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Wednesday, January 14, 2015

January Recipe Round-Up: Favorite Slow Cooker Recipes!

Sometimes I get so caught up in the curriculum part of being a teacher that I don't stop to think about how equally important food is to the equation.  Yes, food.  So when Laurah at the ESOL Odyssey hosted a Recipe Roundup Linky that involved slow cookers, I was inspired to share how this wonderful piece of equipment saves me as a teacher!

Slow cooker, how I love thee.  Let me count the ways:
1. With a little prep work in the morning or previous evening, a full dinner is waiting for me on those long, dark days when I have zero energy to plan and create a meal.
2.  It allows me to buy healthier/unprocessed foods that take a long time to cook usually.
3. If I use both of my slow cookers (yes, I have TWO), I can make dinner and a side or dessert.  For example, I might have meatloaf in one and mashed potatoes in another.

And speaking of mashed potatoes, I'd like to share the slow cooker recipe that changed my life:

Slow Cooker Mashed Potatoes

Wash the potatoes.  My slow cooker is about 5 quarts, so I used most of a 5 pound bag of Russets.

If you want "lumpy" and "authentic", peel them and leave the potatoes whole and/or halve them and leave the skins on.  If you want them creamier, peel them and halve them.

Sprinkle generously with salt. 

Fill crockpot to within 1/2” of the top of the potatoes.  I've read that the water needs to be hot before putting it in the slow cooker, but I have always just used cold tap water.

Cover it with the lid.

Use the high setting for 4-6 hours OR low for 8-10 hours.  Since slow cooker temps vary, check the potatoes at the lower end of the time frame and adjust cooking times according to your cooker's temps.

Drain the potatoes.

Add butter, salt, and milk or cream to taste. I also like some pepper, but I've started adding that to my own serving instead of the entire slow cooker because my Little Man isn't quite ready for pepper yet.

Use a hand mixer to whip the potatoes right in the slow cooker.

Cover with lid and set to “warm”.  Don’t keep them on this setting for too long or the potatoes will become pasty.

Voila!  The perfect compliment to just about any meal.

If you want to join the linky, click here.

Wednesday, January 7, 2015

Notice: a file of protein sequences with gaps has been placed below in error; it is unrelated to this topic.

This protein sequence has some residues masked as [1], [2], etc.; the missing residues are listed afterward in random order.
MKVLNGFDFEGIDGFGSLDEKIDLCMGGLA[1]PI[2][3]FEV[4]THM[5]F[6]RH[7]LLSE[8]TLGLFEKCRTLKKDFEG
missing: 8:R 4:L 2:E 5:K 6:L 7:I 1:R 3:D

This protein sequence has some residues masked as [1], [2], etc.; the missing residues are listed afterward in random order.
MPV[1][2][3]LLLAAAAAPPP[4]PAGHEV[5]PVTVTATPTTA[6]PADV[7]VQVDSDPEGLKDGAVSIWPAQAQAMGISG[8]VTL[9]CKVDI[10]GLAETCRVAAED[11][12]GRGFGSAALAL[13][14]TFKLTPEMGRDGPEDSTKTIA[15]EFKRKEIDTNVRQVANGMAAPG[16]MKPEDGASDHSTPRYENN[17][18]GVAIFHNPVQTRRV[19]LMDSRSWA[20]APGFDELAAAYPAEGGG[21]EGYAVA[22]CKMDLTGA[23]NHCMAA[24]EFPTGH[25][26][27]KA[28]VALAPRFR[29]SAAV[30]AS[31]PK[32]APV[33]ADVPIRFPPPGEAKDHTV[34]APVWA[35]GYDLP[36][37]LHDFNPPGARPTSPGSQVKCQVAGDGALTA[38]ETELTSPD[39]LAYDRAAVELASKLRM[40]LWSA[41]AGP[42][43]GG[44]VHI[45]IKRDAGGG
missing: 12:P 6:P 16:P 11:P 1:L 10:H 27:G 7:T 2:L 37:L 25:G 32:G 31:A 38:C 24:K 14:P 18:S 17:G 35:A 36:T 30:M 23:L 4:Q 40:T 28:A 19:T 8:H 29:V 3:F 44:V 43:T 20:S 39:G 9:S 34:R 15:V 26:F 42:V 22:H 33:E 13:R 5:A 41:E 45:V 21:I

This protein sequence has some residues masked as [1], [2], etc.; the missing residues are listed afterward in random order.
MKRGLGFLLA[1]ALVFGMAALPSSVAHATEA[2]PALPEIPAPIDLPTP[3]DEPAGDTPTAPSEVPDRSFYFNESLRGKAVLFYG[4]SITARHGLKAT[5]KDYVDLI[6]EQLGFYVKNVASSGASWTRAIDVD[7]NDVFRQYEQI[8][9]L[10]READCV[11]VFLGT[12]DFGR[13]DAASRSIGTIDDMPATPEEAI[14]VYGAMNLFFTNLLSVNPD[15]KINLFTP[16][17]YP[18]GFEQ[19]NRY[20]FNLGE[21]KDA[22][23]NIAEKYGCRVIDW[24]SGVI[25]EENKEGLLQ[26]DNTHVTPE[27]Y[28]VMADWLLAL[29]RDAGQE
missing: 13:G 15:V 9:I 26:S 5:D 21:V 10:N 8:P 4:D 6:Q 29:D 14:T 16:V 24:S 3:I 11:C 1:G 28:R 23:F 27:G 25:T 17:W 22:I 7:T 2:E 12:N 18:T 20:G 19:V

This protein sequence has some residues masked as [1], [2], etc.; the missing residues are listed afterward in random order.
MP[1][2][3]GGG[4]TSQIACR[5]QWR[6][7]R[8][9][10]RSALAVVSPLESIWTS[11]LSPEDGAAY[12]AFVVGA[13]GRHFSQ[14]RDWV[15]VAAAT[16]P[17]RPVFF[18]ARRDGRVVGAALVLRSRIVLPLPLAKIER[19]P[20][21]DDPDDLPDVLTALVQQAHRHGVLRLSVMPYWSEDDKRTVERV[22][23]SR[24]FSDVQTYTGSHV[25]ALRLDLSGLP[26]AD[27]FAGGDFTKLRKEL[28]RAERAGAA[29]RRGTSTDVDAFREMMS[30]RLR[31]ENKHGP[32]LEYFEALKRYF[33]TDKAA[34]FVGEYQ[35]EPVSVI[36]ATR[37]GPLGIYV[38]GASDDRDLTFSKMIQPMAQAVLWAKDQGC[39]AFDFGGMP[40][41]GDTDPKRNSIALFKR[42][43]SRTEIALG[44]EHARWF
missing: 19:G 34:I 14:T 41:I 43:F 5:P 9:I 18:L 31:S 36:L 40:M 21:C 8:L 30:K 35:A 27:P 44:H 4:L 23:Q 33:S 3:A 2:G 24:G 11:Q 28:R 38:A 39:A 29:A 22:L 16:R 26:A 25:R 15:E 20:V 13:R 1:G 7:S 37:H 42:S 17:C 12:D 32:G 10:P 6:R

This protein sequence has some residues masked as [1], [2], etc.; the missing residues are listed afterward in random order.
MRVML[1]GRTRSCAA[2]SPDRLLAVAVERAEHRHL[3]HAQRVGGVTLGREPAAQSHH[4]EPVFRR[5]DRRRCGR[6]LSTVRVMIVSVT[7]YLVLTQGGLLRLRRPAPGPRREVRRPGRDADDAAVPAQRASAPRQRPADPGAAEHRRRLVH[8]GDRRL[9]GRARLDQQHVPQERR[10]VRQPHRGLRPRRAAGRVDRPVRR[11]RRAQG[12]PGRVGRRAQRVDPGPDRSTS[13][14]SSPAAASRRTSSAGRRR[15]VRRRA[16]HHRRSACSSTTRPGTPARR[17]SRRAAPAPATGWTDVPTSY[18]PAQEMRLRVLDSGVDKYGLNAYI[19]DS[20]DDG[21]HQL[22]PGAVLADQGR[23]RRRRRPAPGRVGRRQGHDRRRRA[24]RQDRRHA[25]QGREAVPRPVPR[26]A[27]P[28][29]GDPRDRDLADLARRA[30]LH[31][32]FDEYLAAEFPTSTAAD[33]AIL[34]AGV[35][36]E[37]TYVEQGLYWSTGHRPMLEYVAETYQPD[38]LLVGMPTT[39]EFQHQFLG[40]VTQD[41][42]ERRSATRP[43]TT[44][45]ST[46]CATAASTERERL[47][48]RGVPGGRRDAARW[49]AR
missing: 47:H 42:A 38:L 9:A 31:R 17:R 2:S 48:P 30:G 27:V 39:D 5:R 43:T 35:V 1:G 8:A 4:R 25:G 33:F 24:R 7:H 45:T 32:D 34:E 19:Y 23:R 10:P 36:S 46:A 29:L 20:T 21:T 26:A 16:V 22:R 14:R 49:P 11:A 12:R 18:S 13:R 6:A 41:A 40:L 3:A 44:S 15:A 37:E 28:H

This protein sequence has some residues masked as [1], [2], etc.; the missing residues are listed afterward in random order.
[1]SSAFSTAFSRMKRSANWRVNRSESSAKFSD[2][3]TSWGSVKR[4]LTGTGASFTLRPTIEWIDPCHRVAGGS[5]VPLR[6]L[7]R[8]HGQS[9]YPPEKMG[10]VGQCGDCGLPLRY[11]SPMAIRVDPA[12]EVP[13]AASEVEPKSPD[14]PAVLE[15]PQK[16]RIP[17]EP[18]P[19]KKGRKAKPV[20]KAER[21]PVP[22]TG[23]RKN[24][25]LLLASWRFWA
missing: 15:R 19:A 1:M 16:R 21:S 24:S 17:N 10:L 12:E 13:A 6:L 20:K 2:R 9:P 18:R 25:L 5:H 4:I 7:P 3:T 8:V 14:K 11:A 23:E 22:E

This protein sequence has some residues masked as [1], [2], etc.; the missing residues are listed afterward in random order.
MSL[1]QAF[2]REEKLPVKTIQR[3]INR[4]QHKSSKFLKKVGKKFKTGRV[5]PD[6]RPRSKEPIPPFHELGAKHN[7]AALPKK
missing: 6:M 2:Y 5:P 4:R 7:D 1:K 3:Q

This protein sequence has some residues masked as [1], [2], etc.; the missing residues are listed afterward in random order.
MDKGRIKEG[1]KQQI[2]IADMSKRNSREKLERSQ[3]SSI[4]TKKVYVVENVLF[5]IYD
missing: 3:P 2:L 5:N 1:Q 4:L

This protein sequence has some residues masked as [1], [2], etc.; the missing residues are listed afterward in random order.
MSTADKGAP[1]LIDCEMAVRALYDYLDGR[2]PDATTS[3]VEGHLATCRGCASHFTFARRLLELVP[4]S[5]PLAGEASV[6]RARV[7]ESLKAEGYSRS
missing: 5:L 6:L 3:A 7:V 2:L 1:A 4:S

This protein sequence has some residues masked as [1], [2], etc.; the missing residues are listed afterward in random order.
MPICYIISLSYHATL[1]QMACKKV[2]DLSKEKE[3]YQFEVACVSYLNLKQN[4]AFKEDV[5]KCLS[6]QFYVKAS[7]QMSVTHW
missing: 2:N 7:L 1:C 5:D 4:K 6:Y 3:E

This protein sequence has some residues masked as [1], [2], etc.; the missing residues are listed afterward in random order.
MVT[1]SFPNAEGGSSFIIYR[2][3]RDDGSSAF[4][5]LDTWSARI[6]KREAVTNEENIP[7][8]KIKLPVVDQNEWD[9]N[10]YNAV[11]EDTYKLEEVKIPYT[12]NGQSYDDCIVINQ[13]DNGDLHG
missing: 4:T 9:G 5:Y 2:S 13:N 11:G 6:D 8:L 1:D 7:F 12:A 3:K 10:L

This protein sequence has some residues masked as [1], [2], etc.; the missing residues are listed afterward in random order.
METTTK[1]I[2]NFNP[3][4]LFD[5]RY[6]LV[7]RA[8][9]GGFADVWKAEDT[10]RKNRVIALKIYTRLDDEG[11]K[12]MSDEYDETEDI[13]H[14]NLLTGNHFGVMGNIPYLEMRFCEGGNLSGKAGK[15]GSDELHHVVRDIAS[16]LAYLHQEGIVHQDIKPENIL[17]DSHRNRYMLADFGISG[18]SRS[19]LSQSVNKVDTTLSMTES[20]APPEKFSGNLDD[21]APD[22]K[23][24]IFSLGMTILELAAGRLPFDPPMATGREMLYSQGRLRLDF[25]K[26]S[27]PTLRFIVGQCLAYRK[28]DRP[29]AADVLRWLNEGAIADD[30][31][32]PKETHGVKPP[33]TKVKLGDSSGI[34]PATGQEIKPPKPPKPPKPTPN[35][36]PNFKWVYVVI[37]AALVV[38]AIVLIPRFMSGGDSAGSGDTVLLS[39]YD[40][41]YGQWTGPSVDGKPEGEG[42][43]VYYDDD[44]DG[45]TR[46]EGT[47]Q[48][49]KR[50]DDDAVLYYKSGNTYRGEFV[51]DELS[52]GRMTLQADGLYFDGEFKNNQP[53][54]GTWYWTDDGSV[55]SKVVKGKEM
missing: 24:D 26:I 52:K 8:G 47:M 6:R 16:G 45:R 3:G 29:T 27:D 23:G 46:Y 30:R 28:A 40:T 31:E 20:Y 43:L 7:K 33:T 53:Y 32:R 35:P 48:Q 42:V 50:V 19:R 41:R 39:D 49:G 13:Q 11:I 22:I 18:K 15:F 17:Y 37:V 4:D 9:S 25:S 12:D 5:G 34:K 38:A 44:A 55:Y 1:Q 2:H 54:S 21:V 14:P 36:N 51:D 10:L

Math is Real Life: Preparing a House for a Toddler

Jamie at Miss Math Dork  hosts a monthly "Math is Real Life" linky in which teachers share their real life experiences with math.  I am proud to be participating in the January link up.

The biggest news around our house lately is that our little man (Noah), who turns 11 months old on January 12th, is speed crawling and acting like he could learn to walk at any time.  What an exciting and crazy time!  What that means for us is that we need to baby proof our house ASAP because you can't have a toddler running around with free access to the stairs.

Here comes the math!  The first thing we had to do was use a measuring tape to measure the entryways that needed to be blocked off.  That part wasn't too hard.  We just made sure to measure EXACTLY from one side of the stairway to the other (no rounding to the nearest inch or 1/2 inch).

My hubby measuring the entryway.  It was 35 1/2 inches wide.

Next, we had to find a baby gate that fit the entryway without being to large or small.  Believe it or not, it's not that easy to find a baby gate that is exactly 35 1/2 inches wide.  So, we decided that we wanted to buy a gate that would expand to fit the entryway, called pressure mounted.

Target, here we come!  We shopped around a bit online and found that the one below.

We made sure to look at the details mentioned in the description just to make sure the width/length was wide enough.

The gate will extend to 38 inches, but we only need 35 1/2 inches, so we are good to go!

I have to admit, it took me awhile to fully understand how to properly use a ruler growing up once I was required to measure things to the 1/4 inch.  So, I came up with a visual to help my students understand how to measure to the nearest 1/2 or 1/4 inch.

It takes students step-by-step through the process of measuring an item by instructing them to:
~Find the nearest whole unit (inch)
~Find the nearest 1/2 inch
~Find the nearest 1/4 inch
~Determine if the object is closest to the nearest 1/4 or 1/2 inch
~There is a blank ruler and paperclip on the last slide so students can practice on their own

I still use this process in my head when I'm measuring!

You can pick up a copy of this visual by clicking here.